In recent times political observers, civil societies and newspapers from both Zimbabwe and Malawi recognized a systematic deterioration of circumstances in Malawi, which was once seen as a rising country. Back then key terms such as Green Revolution used to be on everyone’s lips. The International Community and Malawi’s neighboring states praised the small Southern African county as a role model for good governance, confirming its leadership successful economic as well as agricultural policies. Today people experience disillusionment. Some observers now even compare Malawi with the economically and financially ruined regional neighbor state of Zimbabwe.
In Zimbabwe developments were similar. Today the country can be found in an alarming condition.
Before it turned out that Zimbabwe would face a chronic economic crisis resulting from irresponsible politics and devastating fiscal policy, the country belonged to one of the aspiring African states. Encouraged by the past freedom fights in Ghana under Kwame Nkrumah or Thomas Sankara in Burkina Faso, the country was seen as yet another country joining the line of successful African liberation movements. It stood for a nation that was led out of long oppression. The whole region of Southern Africa had great hopes when looking at the exemplary development of a newly independent Zimbabwe.
But the government missed the opportunity to transfer the independence struggle into a responsible policy serving the people. Although the devastating developments in today’s Zimbabwe are more complex than mentioned above, it can be recognized that a former rising country in terms of economic growth and new political organization sees itself confronted with enormous problems on both political and economic levels.
Today, another country of Southern Africa seems to go through similar changes as Zimbabwe did in the past. Last year brought a lot of changes for Malawians with circumstances changing drastically. Higher food prices resulting from increasing taxes, coupled to chronic fuel shortages, lasting struggle among the countries universities are only a few problems to be named. Nyasatimes now highlighted the similarity between the Malawian and Zimbabwean case quite illustrative. Refering to the long queues that dominated the scene last year in front of many filling stations throughout the country it states:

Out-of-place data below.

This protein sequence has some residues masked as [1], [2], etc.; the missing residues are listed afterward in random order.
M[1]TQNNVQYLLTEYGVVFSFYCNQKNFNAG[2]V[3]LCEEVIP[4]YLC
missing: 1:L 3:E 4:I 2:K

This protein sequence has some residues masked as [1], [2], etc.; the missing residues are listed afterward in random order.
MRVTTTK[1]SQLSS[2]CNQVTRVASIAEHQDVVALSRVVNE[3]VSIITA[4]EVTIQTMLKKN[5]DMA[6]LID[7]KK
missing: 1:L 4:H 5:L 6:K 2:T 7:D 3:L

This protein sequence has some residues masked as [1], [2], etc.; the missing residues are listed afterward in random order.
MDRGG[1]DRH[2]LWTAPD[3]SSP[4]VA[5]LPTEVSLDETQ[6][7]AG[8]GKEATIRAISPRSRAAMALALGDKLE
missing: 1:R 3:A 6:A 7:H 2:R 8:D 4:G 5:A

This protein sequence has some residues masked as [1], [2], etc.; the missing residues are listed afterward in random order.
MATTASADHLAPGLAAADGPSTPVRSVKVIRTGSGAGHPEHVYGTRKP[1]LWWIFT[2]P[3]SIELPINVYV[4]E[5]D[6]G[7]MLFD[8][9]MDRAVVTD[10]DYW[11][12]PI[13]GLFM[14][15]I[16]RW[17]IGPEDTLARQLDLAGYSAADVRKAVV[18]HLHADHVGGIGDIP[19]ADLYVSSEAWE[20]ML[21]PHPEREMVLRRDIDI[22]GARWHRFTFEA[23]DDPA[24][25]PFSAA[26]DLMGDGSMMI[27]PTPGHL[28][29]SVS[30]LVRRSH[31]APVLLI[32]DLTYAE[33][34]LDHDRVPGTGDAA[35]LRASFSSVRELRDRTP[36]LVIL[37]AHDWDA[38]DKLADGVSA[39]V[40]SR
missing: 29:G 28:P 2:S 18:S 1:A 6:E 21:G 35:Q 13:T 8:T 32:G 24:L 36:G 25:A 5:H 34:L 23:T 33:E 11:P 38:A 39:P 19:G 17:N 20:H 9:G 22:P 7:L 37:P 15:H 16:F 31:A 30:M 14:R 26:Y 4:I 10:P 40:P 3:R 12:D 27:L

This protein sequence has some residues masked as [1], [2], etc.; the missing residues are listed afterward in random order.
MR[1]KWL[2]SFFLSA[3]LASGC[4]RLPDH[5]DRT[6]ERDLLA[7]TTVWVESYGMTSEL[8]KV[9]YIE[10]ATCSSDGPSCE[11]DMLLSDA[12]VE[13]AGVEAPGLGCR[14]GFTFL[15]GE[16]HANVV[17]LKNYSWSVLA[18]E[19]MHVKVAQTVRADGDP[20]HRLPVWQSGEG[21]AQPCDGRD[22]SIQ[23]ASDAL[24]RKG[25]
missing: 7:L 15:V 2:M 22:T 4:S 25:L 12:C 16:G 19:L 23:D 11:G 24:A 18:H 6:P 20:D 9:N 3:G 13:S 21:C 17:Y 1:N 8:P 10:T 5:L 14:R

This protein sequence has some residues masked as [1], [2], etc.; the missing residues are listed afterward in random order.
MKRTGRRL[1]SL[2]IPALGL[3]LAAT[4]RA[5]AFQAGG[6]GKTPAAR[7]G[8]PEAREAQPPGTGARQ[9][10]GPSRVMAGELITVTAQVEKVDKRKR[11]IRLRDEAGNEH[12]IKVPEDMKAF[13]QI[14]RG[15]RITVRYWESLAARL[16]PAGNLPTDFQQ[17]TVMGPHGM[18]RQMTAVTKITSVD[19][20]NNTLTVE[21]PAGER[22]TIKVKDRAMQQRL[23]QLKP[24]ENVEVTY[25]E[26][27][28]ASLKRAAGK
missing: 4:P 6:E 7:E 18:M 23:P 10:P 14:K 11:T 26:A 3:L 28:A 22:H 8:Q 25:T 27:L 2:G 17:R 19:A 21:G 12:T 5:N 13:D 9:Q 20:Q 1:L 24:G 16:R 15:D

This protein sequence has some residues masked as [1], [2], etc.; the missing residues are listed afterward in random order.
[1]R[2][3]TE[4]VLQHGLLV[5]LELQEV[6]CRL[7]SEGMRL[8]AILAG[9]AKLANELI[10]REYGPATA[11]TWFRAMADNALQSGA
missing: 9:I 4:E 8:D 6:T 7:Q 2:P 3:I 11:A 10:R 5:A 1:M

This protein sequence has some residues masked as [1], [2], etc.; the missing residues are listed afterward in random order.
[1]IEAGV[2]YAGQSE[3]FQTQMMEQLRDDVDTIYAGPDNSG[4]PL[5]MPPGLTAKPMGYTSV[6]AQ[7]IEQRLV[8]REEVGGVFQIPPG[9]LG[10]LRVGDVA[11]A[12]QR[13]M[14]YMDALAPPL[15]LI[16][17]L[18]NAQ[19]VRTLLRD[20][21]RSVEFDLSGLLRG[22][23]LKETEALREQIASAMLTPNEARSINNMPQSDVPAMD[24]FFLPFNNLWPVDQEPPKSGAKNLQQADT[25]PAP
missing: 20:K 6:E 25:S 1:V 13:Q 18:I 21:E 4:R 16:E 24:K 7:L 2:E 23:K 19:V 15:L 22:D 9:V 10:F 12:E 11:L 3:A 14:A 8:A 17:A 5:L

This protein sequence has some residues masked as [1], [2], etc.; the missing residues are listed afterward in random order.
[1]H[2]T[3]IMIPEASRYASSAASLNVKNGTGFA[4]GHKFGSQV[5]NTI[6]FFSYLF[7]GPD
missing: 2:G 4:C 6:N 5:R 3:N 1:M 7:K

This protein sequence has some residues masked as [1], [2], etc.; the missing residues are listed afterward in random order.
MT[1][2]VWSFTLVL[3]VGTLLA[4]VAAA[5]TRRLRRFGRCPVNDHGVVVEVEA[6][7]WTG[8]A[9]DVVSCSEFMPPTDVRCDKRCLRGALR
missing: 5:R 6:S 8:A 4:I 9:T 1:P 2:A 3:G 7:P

The queues tell of the true story of a Malawi on fire. They tell a story of shortages, corruption, aggressive youth militia, mediocrity and duplicity in the political discourse of the country’s leadership. Actually, the whole story reads like a novel authored in Harare.”
CAPE TOWN/SOUTH AFRICA, 4JUN08 – Bingu Wa Mutharika, President of Malawi, captured during the Opening Plenary of the World Economic Forum on Africa 2008 in Cape Town, South Africa, June 4, 2008. Copyright World Economic Forum (www.weforum.org)/Eric Miller, email@example.com
While Malawi’s president Bingu wa Mutharika and Zimbabwe’s senior leader Robert Mugabe cultivate their long-lasting friendship, it is to be feared that the case of the Zimbabwean state failure will be repeated in Malawi. Ongoing changes in Malawi are unmistakable signs. The country faces an economic as well as a political crisis.
Last year’s protests organized by several civil societies in Malawi which turned out violent and left 20 people dead were a first expression of people’s dissatisfaction. They showed that the people do not agree with their leader’s policy anymore. The riots in July last year evoked memories of the situation in Zimbabwe in 1998. When Zimbabweans went to the streets to protest against rising costs of foodstuffs they were fought by armed police who fired tear gas into the masses and tried to keep people away from general working strikes. The violent clashes in Malawi’s biggest cities last year truly remind of those bloody riots in Zimbabwe at the end of the last century.
However, it is far from certain how things will develop in Malawi this year. Only one thing is for sure: The Malawian government needs to take action against a lack of foreign currencies so that fuel bemomes affordable again. Malawi’s economy is depending to a high extend on the transport system which cannot function without fuel. Moreover political participation from a politically committed social society needs to be made possible. The government will have to stop the systematic exclusion of opposition politicians.
When still in the beginning of his presidency, Bingu wa Mutharika had a dream, a dream of a prospering and rising Malawi. To let this dream become true Malawi cannot become the next Zimbabwe in Southern Africa.
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